Microsoft Socl, nice try, but not quite right.

SOCL

I still have a soft spot for the Bellevue Behemoth, I enjoy a Windows Phone 7 after all! Yet I can’t hide my disappointment with their new G+/Pinterest competitor So.cl having logged in for the first time today.

There was a time only a few years back when a Consumer Preview or Beta could be rough-as-guts bad – and early adopters would still evangelise the intent even though they had to cut the execution some slack!

However I think the world has moved on. Looking at innovation through a Lean Startup lens it feels appropriate to cut features in favour of capability when time to market is important. Yet what Microsoft have done with So.cl is enabled 100% of the product features at the expense of capability, in fact, I get errors at pretty much every turn!

In such a competitive market, when trial, adoption and subsequent user engagement/feedback is so critical, I think Microsoft are about the blow the advocacy available from that first wave of geek-adopters as a result of their surprisingly poor execution, a potentially fatal blow for a Network-effects dependent platform.

As an innovator the formula to success seems straightforward, annoy fewer customers than you delight and your advocacy will grow.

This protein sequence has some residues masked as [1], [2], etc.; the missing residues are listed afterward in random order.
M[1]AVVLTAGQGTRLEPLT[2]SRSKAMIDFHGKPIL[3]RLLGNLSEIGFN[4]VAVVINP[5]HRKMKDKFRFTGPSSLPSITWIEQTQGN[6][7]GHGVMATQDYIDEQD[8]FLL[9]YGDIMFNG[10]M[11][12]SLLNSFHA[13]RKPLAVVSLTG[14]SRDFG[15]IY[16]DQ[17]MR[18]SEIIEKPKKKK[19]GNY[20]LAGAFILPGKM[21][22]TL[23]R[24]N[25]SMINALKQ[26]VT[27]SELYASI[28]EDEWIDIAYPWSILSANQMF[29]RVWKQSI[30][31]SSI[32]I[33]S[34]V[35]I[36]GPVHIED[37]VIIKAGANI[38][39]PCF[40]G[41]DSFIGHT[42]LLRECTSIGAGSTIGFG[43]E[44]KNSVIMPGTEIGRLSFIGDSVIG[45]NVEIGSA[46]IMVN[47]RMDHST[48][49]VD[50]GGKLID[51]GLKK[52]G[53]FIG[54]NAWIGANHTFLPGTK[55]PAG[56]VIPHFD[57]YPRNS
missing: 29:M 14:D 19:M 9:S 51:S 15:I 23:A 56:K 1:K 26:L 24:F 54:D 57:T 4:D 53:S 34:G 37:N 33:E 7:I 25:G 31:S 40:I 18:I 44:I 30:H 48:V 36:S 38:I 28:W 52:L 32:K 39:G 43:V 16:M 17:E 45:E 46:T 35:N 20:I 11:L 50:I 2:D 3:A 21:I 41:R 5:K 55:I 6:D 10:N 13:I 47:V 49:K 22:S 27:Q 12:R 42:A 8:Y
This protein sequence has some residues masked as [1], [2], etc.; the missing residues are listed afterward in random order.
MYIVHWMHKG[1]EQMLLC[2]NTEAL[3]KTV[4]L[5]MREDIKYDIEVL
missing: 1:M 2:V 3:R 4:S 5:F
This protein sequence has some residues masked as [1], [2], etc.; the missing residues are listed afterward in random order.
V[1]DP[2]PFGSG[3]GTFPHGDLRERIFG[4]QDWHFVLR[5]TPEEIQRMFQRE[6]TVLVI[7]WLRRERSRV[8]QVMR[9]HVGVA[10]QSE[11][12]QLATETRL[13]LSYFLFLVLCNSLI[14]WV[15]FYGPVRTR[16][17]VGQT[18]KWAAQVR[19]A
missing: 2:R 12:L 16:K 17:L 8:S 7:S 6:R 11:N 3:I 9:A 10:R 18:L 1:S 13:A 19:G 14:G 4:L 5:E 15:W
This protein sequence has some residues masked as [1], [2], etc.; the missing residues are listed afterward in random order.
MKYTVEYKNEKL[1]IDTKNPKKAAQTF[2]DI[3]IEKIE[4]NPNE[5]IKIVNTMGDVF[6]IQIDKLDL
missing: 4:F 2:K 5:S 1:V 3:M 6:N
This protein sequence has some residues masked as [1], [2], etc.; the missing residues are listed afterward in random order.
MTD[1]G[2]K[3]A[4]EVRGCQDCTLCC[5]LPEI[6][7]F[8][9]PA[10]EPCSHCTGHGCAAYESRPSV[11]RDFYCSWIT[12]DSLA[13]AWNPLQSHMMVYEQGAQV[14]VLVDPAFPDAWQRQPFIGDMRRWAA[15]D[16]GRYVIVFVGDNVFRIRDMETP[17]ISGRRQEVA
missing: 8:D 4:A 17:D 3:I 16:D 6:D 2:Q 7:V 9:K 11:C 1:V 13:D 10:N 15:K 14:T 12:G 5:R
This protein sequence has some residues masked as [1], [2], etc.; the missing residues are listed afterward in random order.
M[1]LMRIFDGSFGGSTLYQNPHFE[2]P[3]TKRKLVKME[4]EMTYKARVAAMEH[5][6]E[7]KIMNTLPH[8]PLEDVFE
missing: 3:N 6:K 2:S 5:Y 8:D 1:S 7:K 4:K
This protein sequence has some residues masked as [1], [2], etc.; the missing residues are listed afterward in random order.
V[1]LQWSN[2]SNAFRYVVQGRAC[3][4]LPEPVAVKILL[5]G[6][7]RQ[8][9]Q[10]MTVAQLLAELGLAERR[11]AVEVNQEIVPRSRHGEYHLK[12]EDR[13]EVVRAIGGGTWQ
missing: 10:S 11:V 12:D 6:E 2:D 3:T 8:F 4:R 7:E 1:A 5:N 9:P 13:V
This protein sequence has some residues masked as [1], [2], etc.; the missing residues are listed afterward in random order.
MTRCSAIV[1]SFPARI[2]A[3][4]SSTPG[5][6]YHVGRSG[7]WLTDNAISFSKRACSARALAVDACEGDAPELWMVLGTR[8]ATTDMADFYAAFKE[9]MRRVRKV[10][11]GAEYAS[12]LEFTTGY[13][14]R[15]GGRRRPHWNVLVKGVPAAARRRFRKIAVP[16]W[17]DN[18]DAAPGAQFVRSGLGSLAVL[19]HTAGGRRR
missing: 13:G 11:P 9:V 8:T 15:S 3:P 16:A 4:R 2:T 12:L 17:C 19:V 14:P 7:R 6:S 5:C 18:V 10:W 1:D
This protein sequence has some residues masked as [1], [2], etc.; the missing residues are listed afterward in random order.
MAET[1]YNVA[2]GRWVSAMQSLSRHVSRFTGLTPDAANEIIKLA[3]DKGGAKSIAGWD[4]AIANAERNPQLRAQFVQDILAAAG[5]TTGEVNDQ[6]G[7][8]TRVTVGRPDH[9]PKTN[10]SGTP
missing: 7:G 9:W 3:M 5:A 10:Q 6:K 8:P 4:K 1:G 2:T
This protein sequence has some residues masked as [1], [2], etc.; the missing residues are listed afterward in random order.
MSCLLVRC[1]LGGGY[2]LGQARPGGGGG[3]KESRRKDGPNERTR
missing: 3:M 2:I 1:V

Sadly, Microsoft are engaging on a very dangerous battlefield with So.cl, I imagine their their enemies are moving in for the kill already. Another Wave anyone?

Why bother with Pinterest?

Maxymiser have done a great job breaking down Pinterest into key uses and benefits. Makes for a good read if you are thinking of leveraging Pinterest fo ryour business.

pinterest-infographic-FINAL-WEB-800

The simple rules of getting business referrals

image

Dan Sullivan’s 2005 book, How the Best get Better, contained some simple tips around improving your referability – I thought it would be useful to repeat here.

Four simple rules:

  1. Turn up on time
  2. Do what you say you will do
  3. Finish what you start
  4. Always say please and thank you.

What struck me most about this framework is the absolution simplicity of its guidelines, and the no-brainer nature of the points.

So if the rules of the game are this simple, why publish them here? Tragically these behaviours are atypical – especially rules 1 and 4!

Why 57 Signals?

imageEvery business, offline or on, generously receives up to 57 Signals from a prospective client at the point they touch your business, those signals are there to be read and understood allowing your offering to be optimised in real time – maximising the likelihood of purchase.

Find and adjust to just 5 Signals for short term gain, build a strategy to address all 57 to change your business altogether.

Finding and exploiting these signals has contributed greatly to our success at Cudo, and over the coming months I will be talking to retailers across multiple industries about finding this kind of value from their existing data.

More to follow.

Cudo hits $1M in Revenue in 48 hours with Outrigger Resort offer

Cudo set another new benchmark for the competitive group buying category today when exactly six months after launching it announced achieving $1 Million revenue in just 48 hours with an accommodation offer for the Outrigger Koh Samui Resort in Thailand.

The Outrigger deal went on to make $1.5M in sales overall, making it the highest grossing group buying deal in Australia to date. The high value deal offered consumers five nights at the new Outrigger Koh Samui Resort for $792, 74% less than the regular price of $3,000.